Brazilian photographer Klaus Mitteldorf has modestly slipped under the cult favourites radar of the fashion industry. Comparable to the likes of the Hans Feurer, and channeling the colourful vibrance of Miles Aldrige with a surrealist flair reminiscent of Man Ray, we revive Mitteldorf’s intensely striking fashion photography all the way back from the 80’s, to reveal elements of deserving praise that seem to have gone utterly underrated over the years.
Initially starting out as a surf photographer in the steaming Brazilian heat of the 70’s, Mitteldorf documented the lives of surfers in the beaches of Sao Paulo and Rio de Janeiro, grabbing his first magazine cover for a journal called Brasil Surf in 1975.
By 1982, the photographer had landed multiple shoots in renowned Brazilian magazines including Pop, Casavogue, and Claudia Moda, and has since been published in revered names such as Vogue, Elle Brazil and Germany, and Playboy Germany, USA and Brazil.
Within Mitteldrof’s extensive 35-year body of work, are his standout postmodernist style images shot in the 80’s. Reflecting the colourful dynamic decade, his work is a celebration of the female body, highlighting the enticing voluptuousness and curving forms of his subjects. His work often focuses on the lower half of the body from unusual angles that elongate legs and accentuate curves and shapes. Though often working with nudes, his images are always tastefully sensual, focusing more on the art of the body, sculpting them into abstract shapes and forms, and creating surreal universes of exuberant contrasting colours. Using cerulean waters and cobalt skies as his natural backdrops, Mitteldorf incorporates pops of bright red or stark yellow as bold juxtapositions to the spaces. With faces often missed out of frames or unconventionally covered with props and fabrics, Mitteldorft has managed to create artistically hidden gems, carving shapes out of beautiful bodies and limbs, that make you want to jump on a plane and park yourself on a sandy Brazilian beach, as soon as humanly possible.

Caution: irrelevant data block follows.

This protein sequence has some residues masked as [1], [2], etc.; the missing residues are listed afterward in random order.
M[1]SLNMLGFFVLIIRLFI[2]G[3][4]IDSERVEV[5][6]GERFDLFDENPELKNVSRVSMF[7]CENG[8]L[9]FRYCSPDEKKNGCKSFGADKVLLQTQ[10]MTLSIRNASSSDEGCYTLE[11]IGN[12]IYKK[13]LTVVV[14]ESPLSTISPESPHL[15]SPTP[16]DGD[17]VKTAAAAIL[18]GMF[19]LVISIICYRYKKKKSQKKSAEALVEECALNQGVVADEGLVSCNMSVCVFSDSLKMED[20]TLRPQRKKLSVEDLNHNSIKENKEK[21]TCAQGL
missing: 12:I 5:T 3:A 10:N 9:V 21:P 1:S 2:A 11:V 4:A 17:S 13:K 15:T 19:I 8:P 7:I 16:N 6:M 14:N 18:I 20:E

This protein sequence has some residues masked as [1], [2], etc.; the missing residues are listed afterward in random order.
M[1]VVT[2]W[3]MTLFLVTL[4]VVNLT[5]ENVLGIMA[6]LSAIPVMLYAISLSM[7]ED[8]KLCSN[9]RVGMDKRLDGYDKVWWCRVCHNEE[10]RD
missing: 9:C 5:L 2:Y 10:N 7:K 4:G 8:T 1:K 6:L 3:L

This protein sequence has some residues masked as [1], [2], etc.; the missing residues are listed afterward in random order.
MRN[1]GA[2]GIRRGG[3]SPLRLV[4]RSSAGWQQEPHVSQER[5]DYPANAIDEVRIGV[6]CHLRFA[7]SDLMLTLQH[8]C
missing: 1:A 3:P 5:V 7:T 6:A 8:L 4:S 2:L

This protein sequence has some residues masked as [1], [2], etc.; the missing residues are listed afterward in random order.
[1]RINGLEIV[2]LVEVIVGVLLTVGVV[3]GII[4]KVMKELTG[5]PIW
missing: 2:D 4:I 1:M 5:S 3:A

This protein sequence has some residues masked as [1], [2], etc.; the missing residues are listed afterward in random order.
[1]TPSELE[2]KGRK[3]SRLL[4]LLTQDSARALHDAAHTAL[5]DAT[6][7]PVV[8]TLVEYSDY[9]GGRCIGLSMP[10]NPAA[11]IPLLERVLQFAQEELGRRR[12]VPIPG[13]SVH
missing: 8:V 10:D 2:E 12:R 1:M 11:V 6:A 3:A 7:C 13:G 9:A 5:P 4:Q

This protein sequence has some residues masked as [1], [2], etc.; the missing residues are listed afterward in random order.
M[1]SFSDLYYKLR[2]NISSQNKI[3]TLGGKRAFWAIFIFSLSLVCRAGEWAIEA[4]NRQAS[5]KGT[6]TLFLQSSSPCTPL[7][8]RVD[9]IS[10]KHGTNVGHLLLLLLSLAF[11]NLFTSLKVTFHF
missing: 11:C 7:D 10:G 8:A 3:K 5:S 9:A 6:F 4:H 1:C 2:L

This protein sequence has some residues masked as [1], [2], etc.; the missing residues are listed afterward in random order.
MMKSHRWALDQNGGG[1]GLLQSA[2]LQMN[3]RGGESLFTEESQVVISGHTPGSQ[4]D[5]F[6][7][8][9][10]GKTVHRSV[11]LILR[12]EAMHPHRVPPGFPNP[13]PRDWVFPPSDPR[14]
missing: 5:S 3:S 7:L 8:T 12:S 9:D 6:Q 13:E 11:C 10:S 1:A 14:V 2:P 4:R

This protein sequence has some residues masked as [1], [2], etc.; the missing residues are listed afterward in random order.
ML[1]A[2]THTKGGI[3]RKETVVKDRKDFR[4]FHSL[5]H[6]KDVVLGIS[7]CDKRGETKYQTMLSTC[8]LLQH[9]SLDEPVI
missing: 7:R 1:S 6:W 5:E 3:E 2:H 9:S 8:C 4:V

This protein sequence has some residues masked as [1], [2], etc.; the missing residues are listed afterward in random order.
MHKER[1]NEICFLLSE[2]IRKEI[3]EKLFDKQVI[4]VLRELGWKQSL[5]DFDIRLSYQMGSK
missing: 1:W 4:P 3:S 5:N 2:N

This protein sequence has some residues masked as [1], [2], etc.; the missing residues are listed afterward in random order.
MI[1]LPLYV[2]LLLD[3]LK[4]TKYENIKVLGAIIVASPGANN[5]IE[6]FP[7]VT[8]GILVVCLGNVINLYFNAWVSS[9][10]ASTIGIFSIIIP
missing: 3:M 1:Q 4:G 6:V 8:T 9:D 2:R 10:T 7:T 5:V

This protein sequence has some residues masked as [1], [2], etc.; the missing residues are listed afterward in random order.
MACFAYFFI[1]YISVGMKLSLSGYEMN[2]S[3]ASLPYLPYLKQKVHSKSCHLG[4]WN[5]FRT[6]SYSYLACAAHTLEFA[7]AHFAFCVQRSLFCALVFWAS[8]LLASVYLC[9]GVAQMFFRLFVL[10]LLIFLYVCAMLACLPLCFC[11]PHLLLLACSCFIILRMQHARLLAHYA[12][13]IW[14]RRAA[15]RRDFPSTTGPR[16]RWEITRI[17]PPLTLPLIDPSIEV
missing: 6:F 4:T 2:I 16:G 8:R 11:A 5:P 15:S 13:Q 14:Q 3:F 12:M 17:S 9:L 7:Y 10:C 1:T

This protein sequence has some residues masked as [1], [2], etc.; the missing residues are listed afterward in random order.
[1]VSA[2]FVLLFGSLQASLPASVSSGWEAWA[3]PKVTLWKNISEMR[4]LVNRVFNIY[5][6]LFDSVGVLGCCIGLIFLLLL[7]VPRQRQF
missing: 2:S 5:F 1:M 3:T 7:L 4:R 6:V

Discover more of Klaus Mitteldorf’s works here